Earlier this year social media across the globe was abuzz with discussions and comments when former US Secretary of State Hillary Clinton declared at the Women in the World Summit in New York that advancing rights and opportunities for women are “the great unfinished business of the 21st century”. She struck a chord with many, including South Africans who re-tweeted her view.
No South African woman will disagree, that we have made great strides in addressing the inequalities within our society especially between women and men since 1994. Prior to our first democratic elections, black women were oppressed for their gender, race and class.
The social composition of the South African society basically classified women as second class citizens. Worst still the black women had to also endure the injustices of racial discrimination that was perpetrated by the Apartheid system.
At a high-level event on Women's Access to Justice in New York in 2012, President Jacob Zuma highlighted the hardships of women during apartheid. “Women were more likely to have less access to basic services, to earn the lowest wages or not find employment or promotions and were likely to be less treated seriously when going to law enforcement agencies or the courts for redress,” he said.
Today, we look back with pride on the role women played in eradicating these inequalities. The history of South African freedom struggles reflects the active participation of women alongside their male counterparts and in some cases women themselves taking the lead.
For instance, in 1913 about 600 women led by Charlotte Maxeke marched to the Bloemfontein City Council to protest the carrying of passes by women which they felt undermined their basic human rights. Again on the 9 August 1956 more than 20 000 women marched against the discriminatory pass laws that restricted the movement of black people.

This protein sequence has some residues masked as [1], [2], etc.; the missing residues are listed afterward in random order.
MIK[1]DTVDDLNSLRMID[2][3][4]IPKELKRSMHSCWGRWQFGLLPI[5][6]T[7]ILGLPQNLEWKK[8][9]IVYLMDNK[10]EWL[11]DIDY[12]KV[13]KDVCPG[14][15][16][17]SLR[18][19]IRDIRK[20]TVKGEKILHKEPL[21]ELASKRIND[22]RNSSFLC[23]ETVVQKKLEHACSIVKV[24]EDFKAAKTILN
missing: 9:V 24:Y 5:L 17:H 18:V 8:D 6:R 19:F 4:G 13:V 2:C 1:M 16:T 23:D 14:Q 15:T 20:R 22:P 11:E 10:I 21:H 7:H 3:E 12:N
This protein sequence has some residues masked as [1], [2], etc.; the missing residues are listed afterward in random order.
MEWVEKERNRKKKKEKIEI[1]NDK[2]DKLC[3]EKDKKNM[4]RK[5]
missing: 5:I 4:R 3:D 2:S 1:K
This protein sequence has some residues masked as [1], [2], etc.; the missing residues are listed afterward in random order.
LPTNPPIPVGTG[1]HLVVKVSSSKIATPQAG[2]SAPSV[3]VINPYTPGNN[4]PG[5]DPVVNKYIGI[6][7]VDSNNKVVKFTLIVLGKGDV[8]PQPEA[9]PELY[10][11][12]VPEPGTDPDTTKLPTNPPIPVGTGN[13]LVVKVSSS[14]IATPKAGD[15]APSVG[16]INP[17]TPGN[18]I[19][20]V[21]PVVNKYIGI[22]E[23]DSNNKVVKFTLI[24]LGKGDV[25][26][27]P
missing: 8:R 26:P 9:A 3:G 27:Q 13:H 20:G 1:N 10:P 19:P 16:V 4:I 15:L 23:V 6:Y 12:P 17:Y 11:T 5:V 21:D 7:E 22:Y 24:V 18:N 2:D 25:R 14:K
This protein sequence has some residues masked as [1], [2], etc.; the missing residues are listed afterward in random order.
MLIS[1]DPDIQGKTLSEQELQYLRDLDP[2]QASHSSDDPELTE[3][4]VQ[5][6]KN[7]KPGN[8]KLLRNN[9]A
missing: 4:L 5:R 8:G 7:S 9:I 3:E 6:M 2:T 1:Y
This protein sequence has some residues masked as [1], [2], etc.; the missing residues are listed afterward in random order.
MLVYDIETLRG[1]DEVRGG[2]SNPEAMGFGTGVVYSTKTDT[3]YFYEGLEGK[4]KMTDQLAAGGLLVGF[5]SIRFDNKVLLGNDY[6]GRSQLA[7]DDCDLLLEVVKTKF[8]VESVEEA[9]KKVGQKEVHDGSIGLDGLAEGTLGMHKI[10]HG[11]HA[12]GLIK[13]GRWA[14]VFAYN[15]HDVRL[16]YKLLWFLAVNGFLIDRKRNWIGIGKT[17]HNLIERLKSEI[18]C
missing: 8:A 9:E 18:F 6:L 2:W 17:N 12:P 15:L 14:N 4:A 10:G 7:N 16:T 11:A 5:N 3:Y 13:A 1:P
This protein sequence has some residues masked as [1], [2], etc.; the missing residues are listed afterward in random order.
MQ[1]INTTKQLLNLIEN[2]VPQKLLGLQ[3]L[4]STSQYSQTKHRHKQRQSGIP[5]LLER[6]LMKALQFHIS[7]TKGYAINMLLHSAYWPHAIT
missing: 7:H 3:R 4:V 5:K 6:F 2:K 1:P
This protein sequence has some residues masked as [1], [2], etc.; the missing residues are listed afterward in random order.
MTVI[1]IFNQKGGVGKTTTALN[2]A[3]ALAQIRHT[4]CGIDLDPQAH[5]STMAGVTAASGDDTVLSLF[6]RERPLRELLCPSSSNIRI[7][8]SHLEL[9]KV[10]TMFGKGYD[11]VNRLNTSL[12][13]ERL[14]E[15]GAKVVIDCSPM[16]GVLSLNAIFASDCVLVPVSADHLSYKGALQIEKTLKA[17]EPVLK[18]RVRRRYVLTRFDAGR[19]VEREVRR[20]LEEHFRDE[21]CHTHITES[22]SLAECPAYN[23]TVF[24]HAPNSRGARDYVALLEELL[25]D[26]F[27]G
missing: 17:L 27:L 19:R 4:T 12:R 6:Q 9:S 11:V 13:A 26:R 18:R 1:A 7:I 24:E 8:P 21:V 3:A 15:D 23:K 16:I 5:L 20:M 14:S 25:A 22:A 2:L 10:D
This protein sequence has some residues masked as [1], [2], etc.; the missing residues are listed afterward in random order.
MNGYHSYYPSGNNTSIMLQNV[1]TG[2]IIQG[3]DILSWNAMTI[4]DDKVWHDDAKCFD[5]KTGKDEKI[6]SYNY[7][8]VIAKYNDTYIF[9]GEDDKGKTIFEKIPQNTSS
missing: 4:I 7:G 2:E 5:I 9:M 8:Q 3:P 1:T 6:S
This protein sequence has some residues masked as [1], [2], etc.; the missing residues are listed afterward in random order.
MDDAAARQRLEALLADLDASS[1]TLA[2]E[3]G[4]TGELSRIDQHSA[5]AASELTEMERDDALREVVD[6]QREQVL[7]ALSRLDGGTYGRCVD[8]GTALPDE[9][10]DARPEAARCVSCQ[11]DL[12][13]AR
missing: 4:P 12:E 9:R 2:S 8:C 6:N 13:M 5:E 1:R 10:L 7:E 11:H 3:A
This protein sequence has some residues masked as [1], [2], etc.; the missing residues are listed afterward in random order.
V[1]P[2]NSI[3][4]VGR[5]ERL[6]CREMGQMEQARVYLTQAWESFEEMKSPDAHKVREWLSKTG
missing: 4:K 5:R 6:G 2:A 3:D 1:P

During Women’s Month we salute all these women for their resoluteness to secure human rights and freedom. Today South Africa has a democracy that has enshrined the rights of women in the constitution.
Various government initiatives to empower women in the spheres of politics, education and the public and private sector have been implemented. We have granted thousands of bursaries to young women; we have also provided financial support to women-owned businesses.
However, the fight for gender equality in South Africa remains “unfinished business” with women still lagging behind in education, literacy, employment and financial standing.
At the recent release of the Gender Statistics in South Africa 2011 report, Statistician General Pali Lehohla summarised the status of the women in the country saying: "Women experience far higher unemployment, they experience a far lower participation rate [in the economy]. If we take only the participation rate of men, then we would be having very low unemployment rates in South Africa. Even in death, the registration of women who have died is much lower compared to the registration of dead men. That happens because there is nothing to inherit from a woman and a lot to inherit from a man."